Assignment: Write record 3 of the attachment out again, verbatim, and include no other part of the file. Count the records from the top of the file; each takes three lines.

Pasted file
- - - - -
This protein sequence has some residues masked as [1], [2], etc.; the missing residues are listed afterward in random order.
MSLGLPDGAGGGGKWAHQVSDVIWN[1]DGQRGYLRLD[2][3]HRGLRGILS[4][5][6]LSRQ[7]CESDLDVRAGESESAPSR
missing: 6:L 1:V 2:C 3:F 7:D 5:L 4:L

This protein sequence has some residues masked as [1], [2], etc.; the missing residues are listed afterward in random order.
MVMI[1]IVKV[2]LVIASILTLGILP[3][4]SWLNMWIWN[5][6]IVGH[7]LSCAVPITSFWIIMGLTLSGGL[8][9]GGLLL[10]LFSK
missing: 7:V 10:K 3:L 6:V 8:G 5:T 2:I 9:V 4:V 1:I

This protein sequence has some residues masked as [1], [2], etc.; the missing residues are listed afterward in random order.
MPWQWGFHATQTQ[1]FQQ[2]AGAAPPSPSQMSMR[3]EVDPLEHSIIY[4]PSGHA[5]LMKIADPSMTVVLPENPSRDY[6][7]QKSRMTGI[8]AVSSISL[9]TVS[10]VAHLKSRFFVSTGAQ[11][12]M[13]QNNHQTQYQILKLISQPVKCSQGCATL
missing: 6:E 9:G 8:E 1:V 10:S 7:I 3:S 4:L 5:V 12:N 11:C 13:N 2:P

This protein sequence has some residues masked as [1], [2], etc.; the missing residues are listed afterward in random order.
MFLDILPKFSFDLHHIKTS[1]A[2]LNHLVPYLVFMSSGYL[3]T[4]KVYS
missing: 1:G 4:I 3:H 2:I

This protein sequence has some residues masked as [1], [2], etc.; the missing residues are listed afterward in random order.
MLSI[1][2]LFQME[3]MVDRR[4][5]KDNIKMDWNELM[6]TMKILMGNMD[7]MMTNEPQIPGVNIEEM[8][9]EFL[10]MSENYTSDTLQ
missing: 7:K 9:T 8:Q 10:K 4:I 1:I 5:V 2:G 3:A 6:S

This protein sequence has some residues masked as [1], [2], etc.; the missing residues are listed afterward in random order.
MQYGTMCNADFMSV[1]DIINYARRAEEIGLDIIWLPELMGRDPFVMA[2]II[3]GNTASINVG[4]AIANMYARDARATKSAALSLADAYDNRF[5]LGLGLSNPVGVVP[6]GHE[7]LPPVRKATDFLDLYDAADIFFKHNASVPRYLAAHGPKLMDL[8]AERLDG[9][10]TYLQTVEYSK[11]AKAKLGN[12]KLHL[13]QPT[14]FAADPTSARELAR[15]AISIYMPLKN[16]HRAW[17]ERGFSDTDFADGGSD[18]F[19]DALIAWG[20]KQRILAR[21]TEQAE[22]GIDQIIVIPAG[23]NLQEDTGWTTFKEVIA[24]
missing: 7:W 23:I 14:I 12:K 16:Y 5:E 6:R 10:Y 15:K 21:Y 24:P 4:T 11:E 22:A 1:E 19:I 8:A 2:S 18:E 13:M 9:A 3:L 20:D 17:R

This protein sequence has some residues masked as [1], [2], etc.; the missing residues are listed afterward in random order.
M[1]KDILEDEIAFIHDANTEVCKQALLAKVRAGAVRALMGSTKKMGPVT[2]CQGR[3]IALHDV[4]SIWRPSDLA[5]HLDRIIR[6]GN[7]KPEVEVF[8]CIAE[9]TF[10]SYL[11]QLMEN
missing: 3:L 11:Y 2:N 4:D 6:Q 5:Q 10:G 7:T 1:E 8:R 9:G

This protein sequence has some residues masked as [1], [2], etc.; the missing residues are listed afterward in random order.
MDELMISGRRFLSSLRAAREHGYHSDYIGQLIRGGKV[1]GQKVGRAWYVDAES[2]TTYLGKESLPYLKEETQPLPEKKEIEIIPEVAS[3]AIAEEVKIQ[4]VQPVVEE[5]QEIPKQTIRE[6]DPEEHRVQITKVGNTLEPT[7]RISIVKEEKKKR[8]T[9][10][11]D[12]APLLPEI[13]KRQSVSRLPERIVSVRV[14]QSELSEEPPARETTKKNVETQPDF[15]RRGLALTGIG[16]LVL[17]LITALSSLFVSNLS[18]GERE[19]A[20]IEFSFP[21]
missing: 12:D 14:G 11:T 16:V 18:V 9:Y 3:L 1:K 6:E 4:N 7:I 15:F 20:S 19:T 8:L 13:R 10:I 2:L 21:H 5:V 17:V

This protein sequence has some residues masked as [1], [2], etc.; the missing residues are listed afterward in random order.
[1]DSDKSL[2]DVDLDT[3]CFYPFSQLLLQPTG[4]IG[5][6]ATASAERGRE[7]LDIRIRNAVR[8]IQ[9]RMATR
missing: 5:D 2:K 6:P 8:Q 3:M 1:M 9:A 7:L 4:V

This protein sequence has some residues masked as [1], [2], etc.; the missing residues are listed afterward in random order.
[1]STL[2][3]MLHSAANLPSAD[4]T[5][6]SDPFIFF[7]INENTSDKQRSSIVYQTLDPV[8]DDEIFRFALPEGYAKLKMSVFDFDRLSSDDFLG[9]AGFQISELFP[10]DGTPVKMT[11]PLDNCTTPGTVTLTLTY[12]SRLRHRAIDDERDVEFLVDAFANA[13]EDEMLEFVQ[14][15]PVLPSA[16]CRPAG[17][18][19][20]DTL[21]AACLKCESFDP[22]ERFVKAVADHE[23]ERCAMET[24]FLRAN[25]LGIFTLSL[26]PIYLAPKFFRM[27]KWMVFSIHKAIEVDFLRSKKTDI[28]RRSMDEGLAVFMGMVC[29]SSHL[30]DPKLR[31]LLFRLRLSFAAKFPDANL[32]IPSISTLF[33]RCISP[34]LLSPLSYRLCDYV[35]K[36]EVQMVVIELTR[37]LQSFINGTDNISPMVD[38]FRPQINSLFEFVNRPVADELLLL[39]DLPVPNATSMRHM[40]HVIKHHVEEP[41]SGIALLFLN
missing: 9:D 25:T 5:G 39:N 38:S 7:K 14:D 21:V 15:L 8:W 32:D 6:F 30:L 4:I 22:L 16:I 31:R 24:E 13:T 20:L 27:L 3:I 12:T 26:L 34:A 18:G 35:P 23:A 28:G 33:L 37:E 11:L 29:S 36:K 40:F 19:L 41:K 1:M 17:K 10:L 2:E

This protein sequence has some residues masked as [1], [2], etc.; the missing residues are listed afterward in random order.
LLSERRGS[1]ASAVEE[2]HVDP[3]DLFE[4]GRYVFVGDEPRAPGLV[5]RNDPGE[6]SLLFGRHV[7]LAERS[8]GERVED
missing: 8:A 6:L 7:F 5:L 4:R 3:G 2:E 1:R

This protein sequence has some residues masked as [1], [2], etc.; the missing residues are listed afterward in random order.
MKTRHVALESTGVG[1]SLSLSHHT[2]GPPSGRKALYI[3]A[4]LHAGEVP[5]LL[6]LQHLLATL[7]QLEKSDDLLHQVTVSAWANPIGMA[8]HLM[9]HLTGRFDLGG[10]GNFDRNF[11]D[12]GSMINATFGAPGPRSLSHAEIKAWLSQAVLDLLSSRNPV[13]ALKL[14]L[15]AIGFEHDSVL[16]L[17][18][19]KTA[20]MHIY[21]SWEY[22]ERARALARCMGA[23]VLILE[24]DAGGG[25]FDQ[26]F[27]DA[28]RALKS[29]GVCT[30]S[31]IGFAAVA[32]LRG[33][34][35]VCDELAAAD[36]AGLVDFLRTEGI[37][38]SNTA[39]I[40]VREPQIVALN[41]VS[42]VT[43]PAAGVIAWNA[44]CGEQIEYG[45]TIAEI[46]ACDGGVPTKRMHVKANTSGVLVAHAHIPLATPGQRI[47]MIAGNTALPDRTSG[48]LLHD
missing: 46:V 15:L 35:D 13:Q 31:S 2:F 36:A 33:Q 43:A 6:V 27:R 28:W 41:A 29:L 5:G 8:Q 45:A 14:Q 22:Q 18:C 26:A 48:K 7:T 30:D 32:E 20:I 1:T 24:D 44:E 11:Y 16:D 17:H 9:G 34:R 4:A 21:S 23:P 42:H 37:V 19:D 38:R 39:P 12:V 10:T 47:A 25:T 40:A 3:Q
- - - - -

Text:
This protein sequence has some residues masked as [1], [2], etc.; the missing residues are listed afterward in random order.
MPWQWGFHATQTQ[1]FQQ[2]AGAAPPSPSQMSMR[3]EVDPLEHSIIY[4]PSGHA[5]LMKIADPSMTVVLPENPSRDY[6][7]QKSRMTGI[8]AVSSISL[9]TVS[10]VAHLKSRFFVSTGAQ[11][12]M[13]QNNHQTQYQILKLISQPVKCSQGCATL
missing: 6:E 9:G 8:E 1:V 10:S 7:I 3:S 4:L 5:V 12:N 11:C 13:N 2:P